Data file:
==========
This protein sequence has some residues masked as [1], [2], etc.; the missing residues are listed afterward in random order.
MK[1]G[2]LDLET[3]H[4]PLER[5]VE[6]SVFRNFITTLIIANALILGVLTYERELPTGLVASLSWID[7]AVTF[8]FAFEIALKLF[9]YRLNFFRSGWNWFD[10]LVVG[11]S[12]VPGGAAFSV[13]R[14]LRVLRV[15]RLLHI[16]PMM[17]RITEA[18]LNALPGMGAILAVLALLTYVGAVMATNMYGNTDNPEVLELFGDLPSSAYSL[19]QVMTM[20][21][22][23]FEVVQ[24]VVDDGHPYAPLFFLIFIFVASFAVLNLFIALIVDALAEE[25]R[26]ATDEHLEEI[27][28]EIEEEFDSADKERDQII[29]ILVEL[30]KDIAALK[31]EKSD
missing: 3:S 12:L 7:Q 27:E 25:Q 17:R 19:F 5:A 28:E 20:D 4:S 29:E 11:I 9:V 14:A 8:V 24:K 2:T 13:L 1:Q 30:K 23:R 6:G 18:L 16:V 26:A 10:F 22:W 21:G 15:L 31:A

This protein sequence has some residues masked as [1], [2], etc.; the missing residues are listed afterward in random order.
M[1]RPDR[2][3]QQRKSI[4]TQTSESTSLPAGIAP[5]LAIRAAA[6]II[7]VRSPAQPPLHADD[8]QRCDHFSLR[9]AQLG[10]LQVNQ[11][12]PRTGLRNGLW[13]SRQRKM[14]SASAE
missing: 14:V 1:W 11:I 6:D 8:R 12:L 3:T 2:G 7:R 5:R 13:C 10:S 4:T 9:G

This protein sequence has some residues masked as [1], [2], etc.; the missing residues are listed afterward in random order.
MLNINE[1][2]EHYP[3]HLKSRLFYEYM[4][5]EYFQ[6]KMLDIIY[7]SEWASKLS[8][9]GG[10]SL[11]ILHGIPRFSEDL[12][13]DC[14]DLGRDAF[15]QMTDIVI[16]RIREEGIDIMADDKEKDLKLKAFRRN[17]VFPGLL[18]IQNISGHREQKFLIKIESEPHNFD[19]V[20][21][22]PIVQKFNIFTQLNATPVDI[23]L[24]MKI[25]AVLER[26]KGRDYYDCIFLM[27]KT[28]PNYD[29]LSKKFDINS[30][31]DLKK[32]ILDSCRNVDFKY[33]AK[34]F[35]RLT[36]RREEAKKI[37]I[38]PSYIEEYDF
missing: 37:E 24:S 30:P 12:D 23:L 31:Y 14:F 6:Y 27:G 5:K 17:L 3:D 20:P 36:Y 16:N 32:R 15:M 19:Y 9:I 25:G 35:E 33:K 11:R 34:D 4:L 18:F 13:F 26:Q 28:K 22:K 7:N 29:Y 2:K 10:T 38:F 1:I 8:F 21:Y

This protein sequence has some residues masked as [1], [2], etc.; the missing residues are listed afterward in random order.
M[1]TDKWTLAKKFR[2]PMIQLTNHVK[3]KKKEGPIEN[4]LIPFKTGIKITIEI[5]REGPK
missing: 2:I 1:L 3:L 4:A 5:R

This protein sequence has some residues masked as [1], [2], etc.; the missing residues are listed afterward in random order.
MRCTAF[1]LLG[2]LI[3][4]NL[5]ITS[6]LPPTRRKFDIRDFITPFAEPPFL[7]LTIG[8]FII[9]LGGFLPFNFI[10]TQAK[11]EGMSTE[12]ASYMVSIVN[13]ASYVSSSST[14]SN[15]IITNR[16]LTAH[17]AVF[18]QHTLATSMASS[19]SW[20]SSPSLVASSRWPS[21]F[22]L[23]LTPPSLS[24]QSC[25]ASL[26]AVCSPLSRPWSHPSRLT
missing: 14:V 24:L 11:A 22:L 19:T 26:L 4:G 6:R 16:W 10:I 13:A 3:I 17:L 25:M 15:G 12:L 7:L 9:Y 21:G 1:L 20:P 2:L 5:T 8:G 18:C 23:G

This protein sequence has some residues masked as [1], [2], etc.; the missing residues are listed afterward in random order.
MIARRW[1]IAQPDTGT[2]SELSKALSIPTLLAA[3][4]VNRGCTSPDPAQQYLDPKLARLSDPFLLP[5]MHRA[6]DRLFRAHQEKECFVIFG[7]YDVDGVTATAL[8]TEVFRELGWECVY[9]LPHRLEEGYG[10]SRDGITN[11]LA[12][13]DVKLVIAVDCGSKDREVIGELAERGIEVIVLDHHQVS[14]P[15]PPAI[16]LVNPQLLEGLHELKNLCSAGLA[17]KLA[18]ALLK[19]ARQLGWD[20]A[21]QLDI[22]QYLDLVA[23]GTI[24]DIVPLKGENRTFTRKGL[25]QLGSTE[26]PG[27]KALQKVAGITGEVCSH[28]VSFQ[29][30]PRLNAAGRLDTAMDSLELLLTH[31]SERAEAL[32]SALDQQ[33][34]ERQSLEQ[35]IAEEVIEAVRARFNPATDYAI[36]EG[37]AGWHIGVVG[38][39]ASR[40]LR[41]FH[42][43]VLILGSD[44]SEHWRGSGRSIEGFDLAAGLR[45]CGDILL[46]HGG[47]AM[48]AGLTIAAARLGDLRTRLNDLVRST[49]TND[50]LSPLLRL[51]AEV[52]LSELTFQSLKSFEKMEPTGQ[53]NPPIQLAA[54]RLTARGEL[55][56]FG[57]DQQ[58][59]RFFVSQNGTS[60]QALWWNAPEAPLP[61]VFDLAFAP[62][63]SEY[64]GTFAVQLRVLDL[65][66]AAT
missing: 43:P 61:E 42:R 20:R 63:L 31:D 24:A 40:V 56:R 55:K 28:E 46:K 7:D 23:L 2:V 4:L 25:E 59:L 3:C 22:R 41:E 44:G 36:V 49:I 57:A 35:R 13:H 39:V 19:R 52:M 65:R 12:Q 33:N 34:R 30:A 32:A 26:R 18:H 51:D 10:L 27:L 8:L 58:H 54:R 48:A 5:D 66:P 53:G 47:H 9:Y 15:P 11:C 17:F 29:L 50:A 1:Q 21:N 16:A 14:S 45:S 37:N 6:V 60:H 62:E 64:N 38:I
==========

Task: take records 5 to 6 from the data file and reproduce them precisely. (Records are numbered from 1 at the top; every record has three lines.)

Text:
This protein sequence has some residues masked as [1], [2], etc.; the missing residues are listed afterward in random order.
MRCTAF[1]LLG[2]LI[3][4]NL[5]ITS[6]LPPTRRKFDIRDFITPFAEPPFL[7]LTIG[8]FII[9]LGGFLPFNFI[10]TQAK[11]EGMSTE[12]ASYMVSIVN[13]ASYVSSSST[14]SN[15]IITNR[16]LTAH[17]AVF[18]QHTLATSMASS[19]SW[20]SSPSLVASSRWPS[21]F[22]L[23]LTPPSLS[24]QSC[25]ASL[26]AVCSPLSRPWSHPSRLT
missing: 14:V 24:L 11:A 22:L 19:T 26:L 4:G 6:R 16:W 10:I 13:A 3:I 17:L 25:M 15:G 12:L 7:L 9:Y 21:G 1:L 20:P 2:L 5:T 8:G 18:C 23:G

This protein sequence has some residues masked as [1], [2], etc.; the missing residues are listed afterward in random order.
MIARRW[1]IAQPDTGT[2]SELSKALSIPTLLAA[3][4]VNRGCTSPDPAQQYLDPKLARLSDPFLLP[5]MHRA[6]DRLFRAHQEKECFVIFG[7]YDVDGVTATAL[8]TEVFRELGWECVY[9]LPHRLEEGYG[10]SRDGITN[11]LA[12][13]DVKLVIAVDCGSKDREVIGELAERGIEVIVLDHHQVS[14]P[15]PPAI[16]LVNPQLLEGLHELKNLCSAGLA[17]KLA[18]ALLK[19]ARQLGWD[20]A[21]QLDI[22]QYLDLVA[23]GTI[24]DIVPLKGENRTFTRKGL[25]QLGSTE[26]PG[27]KALQKVAGITGEVCSH[28]VSFQ[29][30]PRLNAAGRLDTAMDSLELLLTH[31]SERAEAL[32]SALDQQ[33][34]ERQSLEQ[35]IAEEVIEAVRARFNPATDYAI[36]EG[37]AGWHIGVVG[38][39]ASR[40]LR[41]FH[42][43]VLILGSD[44]SEHWRGSGRSIEGFDLAAGLR[45]CGDILL[46]HGG[47]AM[48]AGLTIAAARLGDLRTRLNDLVRST[49]TND[50]LSPLLRL[51]AEV[52]LSELTFQSLKSFEKMEPTGQ[53]NPPIQLAA[54]RLTARGEL[55][56]FG[57]DQQ[58][59]RFFVSQNGTS[60]QALWWNAPEAPLP[61]VFDLAFAP[62][63]SEY[64]GTFAVQLRVLDL[65][66]AAT
missing: 43:P 61:E 42:R 20:R 63:L 31:D 24:A 40:V 56:R 55:K 28:E 46:K 7:D 23:L 2:V 4:L 25:E 59:L 3:C 22:R 41:E 44:G 36:V 49:I 57:A 35:R 13:H 39:V 19:R 52:M 65:R 12:Q 33:N 34:R 30:A 32:A 26:R 18:H 51:D 10:L 27:L 8:L 58:H 54:R 48:A 5:D 66:P 53:G 47:H 9:Y 15:P 11:C 17:F 29:L 50:A 1:Q 21:N 16:A 14:S 45:S 37:N 6:V 60:H 62:E 64:N 38:I